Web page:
By Susannah Snider
Kiplinger's Money Power
5:30 AM EDT, April 24, 2013
Picking an adviser is like choosing a mate. Here's how to find the right match:
1. Do some serious self-examination. Identify why you think you need a financial planner. Perhaps you're going through a transition -- say, you have a new baby or you're recently divorced. Maybe you need to update your retirement plan or get a reality check on saving for college. Do you require frequent contact with your adviser, or are you okay with annual updates? What is your tolerance for risk?
2. Master the alphabet soup. If you're looking for broad-based advice about various aspects of your financial life, hire a certified financial planner, or CFP. A registered investment adviser, or RIA, is registered with the Securities and Exchange Commission or a state securities regulator and can manage your investment portfolio. A chartered financial consultant (ChFC) specializes in insurance and estate planning. A certified public accountant (CPA) can help with tax planning.
3. A good man (or woman) is easy to find. We recommend fee-only advisers because they are unlikely to sell you inappropriate financial products. Many charge per visit; expect to pay $100 to $300 an hour. When you sit down for the initial interview, establish upfront how much you'll pay. To find a certified financial planner in your area, go to the Financial Planning Association (http://www.fpanet.org/findaplanner) or the National Association of Personal Financial Advisors (http://findanadvisor.napfa.org). The Garrett Planning Network (http://garrettplanningnetwork.com) is a network of fee-only advisers.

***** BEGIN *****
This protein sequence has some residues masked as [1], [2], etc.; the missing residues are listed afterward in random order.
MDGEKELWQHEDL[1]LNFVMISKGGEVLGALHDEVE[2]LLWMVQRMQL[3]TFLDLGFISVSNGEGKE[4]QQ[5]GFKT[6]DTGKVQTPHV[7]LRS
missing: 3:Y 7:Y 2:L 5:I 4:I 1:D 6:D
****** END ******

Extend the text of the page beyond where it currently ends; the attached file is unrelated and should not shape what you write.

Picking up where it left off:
4. Make sure you're on the same page. One way to ensure that your adviser's interests align with yours is by asking the right questions. Some basic queries include: What can you offer me? Are you conservative or aggressive? What do I do if I have a question? Look for someone whose clients are in situations similar to yours and who is available as often as you need him.
5. Nobody's perfect. Conflicts may be unavoidable, but awareness will help you stay a step ahead. If you're worried about potential fraud, a quick Google search should unearth the worst abuses. For a deeper look, check out an adviser's Form ADV at http://www.sec.gov. If the adviser is also a registered broker, you can get a free report at http://www.finra.org/investors/toolscalculators/brokercheck.
6. Breaking up is hard ... and expensive. If your adviser isn't listening to you or taking your goals into consideration, it's time to split up. But unlinking your finances can be expensive; prepare to shell out termination and transfer fees. If it's an amicable breakup, however, your old and new advisers can get together to make the transition smoother.
(Susannah Snider is a staff writer at Kiplinger's Personal Finance magazine. Send your questions and comments to firstname.lastname@example.org. And for more on this and similar money topics, visit http://www.Kiplinger.com.)
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